I was playing around VS2008 finding a way to speed up my job and following a request of Jared I needed to split my monolithic plugin in two parts.
I evaluated various possibilities and then i dediced to try to use the C# preprocessor directives to be able to build two different version of my plugin without splitting the project in two.
I'd like to share my experience here
In my project I had the need to have a DEBUG mode that instead of creating the XML and the log file in the location expected by the Healhcheck viewer creates them in the same location from the where the EXE is run.
The second need was to write in the output XML different sections depending on the plugin type.
To achieve the two goals I defined two Conditional compilation symbols: PLATFORM and ALPHATEST and then I started to use the C# preprocessor directives #if, #elif in this way:
#if (LDMS) private const string logName [email protected]"\myldms.log"; private const string xmlName = @"\myldms.xml"; private const string dirOutName = @"CoreInfo"; #elif(PLATFORM) private const string logName = @"\myos.log"; private const string xmlName = @"\myos.xml"; private const string dirOutName = @"PlatformInfo"; #endif
So if LDMS is defined (in the Build tab of the project properties) some part the code are compiled, if PLATFORM is defined other parts are compiled and so on...
But what happens if no symbols are defined or both of them are??
We need some control here that can be achieved with the #error directive
#if (!LDMS && !PLATFORM) #error Defining LDMS or PLATFORM compiler directive is mandatory #endif #if (LDMS && PLATFORM) #error Defining LDMS and PLATFORM as the same time is not permitted #endif
Seems quite nice but it was a bit annoying to define manually the symbols, build the project, rename the executables ans so on for 4 times...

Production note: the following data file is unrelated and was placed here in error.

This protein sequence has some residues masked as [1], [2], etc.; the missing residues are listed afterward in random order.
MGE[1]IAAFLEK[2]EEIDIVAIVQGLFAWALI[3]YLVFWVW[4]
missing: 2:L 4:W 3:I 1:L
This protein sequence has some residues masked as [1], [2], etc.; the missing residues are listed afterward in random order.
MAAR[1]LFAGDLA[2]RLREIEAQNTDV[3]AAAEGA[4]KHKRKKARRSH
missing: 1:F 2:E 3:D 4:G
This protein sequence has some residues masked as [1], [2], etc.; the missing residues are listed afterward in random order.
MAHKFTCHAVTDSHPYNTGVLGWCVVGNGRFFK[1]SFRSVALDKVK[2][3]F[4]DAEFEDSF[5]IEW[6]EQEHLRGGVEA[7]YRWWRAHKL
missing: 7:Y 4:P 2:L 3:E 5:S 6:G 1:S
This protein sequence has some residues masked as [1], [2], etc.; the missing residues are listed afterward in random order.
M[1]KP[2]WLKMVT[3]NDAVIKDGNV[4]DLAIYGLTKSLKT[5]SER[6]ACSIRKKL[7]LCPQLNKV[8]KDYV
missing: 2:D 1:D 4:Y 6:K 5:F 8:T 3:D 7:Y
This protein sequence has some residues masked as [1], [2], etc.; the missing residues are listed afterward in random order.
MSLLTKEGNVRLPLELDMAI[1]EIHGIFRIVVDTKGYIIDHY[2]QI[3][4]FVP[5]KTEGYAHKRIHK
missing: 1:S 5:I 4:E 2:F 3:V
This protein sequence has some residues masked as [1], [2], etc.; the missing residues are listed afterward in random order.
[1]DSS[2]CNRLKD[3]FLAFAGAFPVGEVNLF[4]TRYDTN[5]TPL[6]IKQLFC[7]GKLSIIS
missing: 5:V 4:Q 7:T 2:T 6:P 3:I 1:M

So I started to use the Batch Build,Configuration Manager and Build Events feature of VS2008
I had then two goals in mind:
- Avoid to manually define the symbols and build every time.
- Avoid to manually rename the output file (the EXE) every time.
Let's start with the Configuration Manager
- From the Build menu' select the option Configuration Manager.
- From the Configuration dropdown select the option New.
- Copy the setting from the current configuration and give it a name (example: LDMS Plugin). Keep the checkbox "Create new solution configurations" checked and press OK.
- Repeat the process for all the configurations you need (I needed four).
Now that we have many different configurations we need to 'configure' them with different Conditional compilation symbols
- Go to the project properties in the Build tab.
- Select from the dropdown the configuration you want to set and then set the Conditional compilation symbols that you need.
- Press SAVE and repeat the process for all your newly created configurations.
Now is the moment when Build Events kicks in
To be able to have the name of the EXE different for every build you need to play with the post-build event command line and its macros.
Do not worry about the macros syntax: in the "Edit Post-build" GUI a Macros button in available with all the macros you need (they are variables at the end) and their current value.
I used this command line in the post-build command:
rename "$(TargetPath)" "$(ConfigurationName)$(TargetExt)"
The result is that the EXE will be renamed after the build phase with the configuration name and the .exe extension (es: CoreInfoOS.exe)
But how we can benefit from this doing all the four (or more) compilation at the same time obtaining then the full automation?
Select the option Batch build in the Build menu and select all the configuration that you want to build and then press the button Build
This article is quite a basic and fast introduction to this interesting topic. Please feel free to send me suggestion on hot to enhance it or any question you have in mind.
This document was generated from the following discussion: Conditional compiling using C# preprocessor directives, Build Events and Batch Build (first part)